image016.jpg

  5. Remove a row from the spreadsheet TestData.xls. Re-run the Test Case. The test suite now runs eight times.

    Testers can generate comprehensive test suite values by simply pointing to a data source such as an Excel spreadsheet or a RDBMS. This eliminates the need to manually enter values for test cases. You should now be comfortable with automating your test suites using external data sources.

VI. SOA Regression Testing

Once a SOA tester has built an automated test suite, the next step is to determine whether the target web services operation is behaving as expected. This is followed by recording the Baseline Response set for the operations and then periodically running the test suite to ensure that the web service operation has not regressed. In this Section, we will record base line regression responses, modify the web service code and then re-run the test suite to highlight target web service regression issues.

  1. Goto Run View and click on Generate New Regression Baseline Response Set as shown in the Figure below.

    image017.jpg

  2. Choose the Default value XML Diff of Entire Document as the Baseline success criteria as shown in the Figure below. This will run the Excel Data Source and record the response values as the base line. Review the baseline values in the Test Suite Regression Baseline Editor and press OK to continue.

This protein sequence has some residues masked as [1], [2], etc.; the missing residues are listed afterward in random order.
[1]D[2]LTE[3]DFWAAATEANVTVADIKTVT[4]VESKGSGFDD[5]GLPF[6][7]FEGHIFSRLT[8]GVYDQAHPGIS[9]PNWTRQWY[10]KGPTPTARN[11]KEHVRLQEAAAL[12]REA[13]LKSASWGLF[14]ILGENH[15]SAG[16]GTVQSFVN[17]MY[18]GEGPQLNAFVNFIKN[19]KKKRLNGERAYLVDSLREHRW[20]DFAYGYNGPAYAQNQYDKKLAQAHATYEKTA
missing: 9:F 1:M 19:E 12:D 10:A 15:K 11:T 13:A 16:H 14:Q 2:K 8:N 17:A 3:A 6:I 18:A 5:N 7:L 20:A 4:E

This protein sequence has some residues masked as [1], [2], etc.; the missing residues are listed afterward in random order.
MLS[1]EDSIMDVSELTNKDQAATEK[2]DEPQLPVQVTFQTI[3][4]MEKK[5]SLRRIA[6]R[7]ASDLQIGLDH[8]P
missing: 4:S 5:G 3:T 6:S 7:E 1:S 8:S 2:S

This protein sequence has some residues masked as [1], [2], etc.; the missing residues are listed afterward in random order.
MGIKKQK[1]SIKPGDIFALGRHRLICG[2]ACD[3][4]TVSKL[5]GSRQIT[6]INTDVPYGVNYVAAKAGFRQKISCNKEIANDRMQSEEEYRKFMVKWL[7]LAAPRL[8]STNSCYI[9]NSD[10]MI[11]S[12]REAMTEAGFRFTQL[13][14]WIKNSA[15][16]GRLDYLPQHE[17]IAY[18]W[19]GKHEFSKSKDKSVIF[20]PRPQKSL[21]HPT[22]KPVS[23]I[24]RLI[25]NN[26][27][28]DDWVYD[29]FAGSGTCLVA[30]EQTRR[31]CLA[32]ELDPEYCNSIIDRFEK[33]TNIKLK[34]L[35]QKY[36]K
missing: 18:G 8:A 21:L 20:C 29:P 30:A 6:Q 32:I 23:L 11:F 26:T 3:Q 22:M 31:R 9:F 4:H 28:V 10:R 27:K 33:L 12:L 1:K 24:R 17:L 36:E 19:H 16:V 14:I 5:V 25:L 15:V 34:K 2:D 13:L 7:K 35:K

image018.jpg

  3. In Microsoft ASP. NET Web Matrix, change the Multiply Operation to a new operation such as a * b * 2. This simulates an operation change that should now be detected by the recorded regression response set. The operation change is shown below. Make sure to save the file after changing the operation.

    image019.gif

  4. In SOAPSonar, under Run View, change the Suite Setting select the Use Saved Regression Baseline Success Criteria radio button as shown in the Figure below.

    image020.jpg

  5. Re-run the test suite by clicking onimage007.gif. With the new operation Multiply with a * b * 2 as the operation instead of the original operation a * b, all the responses fail since the return values are twice that of the base line Multiply return values.